Collective earnings via NFT's and crypto 💰
Mirror is a tool that helps you to write content, and to monetize it through NFT's. The idea is quite interesting and simple.
With the whole discourse on creator economy and the absence of the middle class the idea of splitting profits definitely crossed my mind.
My idea was helping the creators:
- with creator funds
- creator collectives that share the audience with each other and lift each other up
- creator cross-promotion marketplaces
And here's where Mirror comes in. The platform is automatically creating an NFT that based on the activity, views and engagement with your content piece increases it's price. That you can later split with your co-writers or collaborators.
Sari Azout wrote a very interesting blog post on the Web 3.0 and the future of the Internet, posted on Mirror. And the revenue is split with her collaborators.
I don't want to do a TL;DR, because honestly I love the cause and want more attention to this business model. Very curious to see where this will go and how community can fit in all of this.
Creators budgets 🐦
I saw this tweet, and swallowed a big red pill. While I'm deep into the creator economy, I feel like everything is unicorns and roses. However, hard fact is that platforms still own the revenue and content.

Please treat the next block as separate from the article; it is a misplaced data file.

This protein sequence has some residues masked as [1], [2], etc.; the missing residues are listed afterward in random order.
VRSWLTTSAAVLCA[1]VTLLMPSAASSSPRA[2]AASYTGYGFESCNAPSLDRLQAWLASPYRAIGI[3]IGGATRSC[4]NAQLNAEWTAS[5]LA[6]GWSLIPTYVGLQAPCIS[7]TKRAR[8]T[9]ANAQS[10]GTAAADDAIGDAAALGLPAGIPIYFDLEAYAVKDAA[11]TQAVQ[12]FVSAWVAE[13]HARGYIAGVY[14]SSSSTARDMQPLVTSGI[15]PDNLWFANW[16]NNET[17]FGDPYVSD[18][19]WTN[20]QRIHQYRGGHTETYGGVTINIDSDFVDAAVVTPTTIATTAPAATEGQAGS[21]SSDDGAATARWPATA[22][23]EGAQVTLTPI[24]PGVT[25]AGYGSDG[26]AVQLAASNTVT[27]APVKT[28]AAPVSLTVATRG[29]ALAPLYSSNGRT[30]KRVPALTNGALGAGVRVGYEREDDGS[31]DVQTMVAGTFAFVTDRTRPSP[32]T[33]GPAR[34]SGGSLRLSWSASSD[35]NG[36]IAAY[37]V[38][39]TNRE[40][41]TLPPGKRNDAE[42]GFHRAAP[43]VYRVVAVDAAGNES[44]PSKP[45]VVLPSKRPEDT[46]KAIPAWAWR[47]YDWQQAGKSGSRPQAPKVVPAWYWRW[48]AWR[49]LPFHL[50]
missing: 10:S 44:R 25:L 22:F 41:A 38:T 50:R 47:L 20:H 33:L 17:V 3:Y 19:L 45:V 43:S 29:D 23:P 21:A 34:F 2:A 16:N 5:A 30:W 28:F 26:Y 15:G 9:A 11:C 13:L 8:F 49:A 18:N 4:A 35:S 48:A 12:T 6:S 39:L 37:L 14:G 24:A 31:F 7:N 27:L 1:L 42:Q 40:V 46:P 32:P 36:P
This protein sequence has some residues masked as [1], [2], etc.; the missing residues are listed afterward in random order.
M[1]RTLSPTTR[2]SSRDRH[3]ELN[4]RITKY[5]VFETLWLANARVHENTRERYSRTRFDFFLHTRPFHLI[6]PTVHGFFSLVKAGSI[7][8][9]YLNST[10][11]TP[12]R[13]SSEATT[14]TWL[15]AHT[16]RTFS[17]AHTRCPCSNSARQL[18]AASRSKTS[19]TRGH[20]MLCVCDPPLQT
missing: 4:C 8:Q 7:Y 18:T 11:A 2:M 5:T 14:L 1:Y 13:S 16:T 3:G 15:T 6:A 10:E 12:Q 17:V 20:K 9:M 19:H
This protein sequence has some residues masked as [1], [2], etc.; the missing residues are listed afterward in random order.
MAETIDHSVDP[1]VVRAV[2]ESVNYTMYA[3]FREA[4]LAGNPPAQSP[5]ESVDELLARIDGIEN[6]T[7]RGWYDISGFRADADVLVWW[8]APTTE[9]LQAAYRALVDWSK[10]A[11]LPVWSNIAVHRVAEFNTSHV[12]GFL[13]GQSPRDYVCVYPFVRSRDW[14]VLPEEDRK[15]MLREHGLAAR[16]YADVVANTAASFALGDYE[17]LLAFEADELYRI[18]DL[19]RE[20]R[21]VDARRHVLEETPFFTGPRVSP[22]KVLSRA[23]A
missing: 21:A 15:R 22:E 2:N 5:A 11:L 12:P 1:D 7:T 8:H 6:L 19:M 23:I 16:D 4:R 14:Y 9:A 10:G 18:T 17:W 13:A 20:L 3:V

And here rises the question: what it means to own the content and own a platform as a creator?
Curiosity corner 🤓
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In this episode of Communities Show we talked about the impostor syndrome that we have. How to ask for money? When to ask for money? We're not experts, but we all have impostor syndrome and had to fight it at some point.
3/ Study Hall
Study hall is my very recent discovery. I classify myself as a media worker and most content creators are also actively working in media. Study hall is a newsletter and community about media industry, for media workers. They not only provide a very resourceful free edition of the newsletter, but also have very supportive community for people who wants to get more connections in media industry.
This twitter thread is a goldmine of statistics and numbers about one of the most successful paid newsletters - The Generalist. Its very rare to see this kind of transparency so if you plan to go paid you definitely need to check that out.
The numbers definitely reinforce that notion that you need to have a huge free subscriber base to successfully transition to paid. From 33,000 subscribers only 600 converted to paid. And one of the reason for termination of subscription is "did not figure out where to join the community". Which is very interesting information. Overall I think for the niche that Generalist is targeting (investors, finance sector, founders who are raising or going public) the number of subscribers and pricing strategy makes total sense.
Do you have a newsletter? And do you plan to make it paid at some point?
With 💛 from Armenia.
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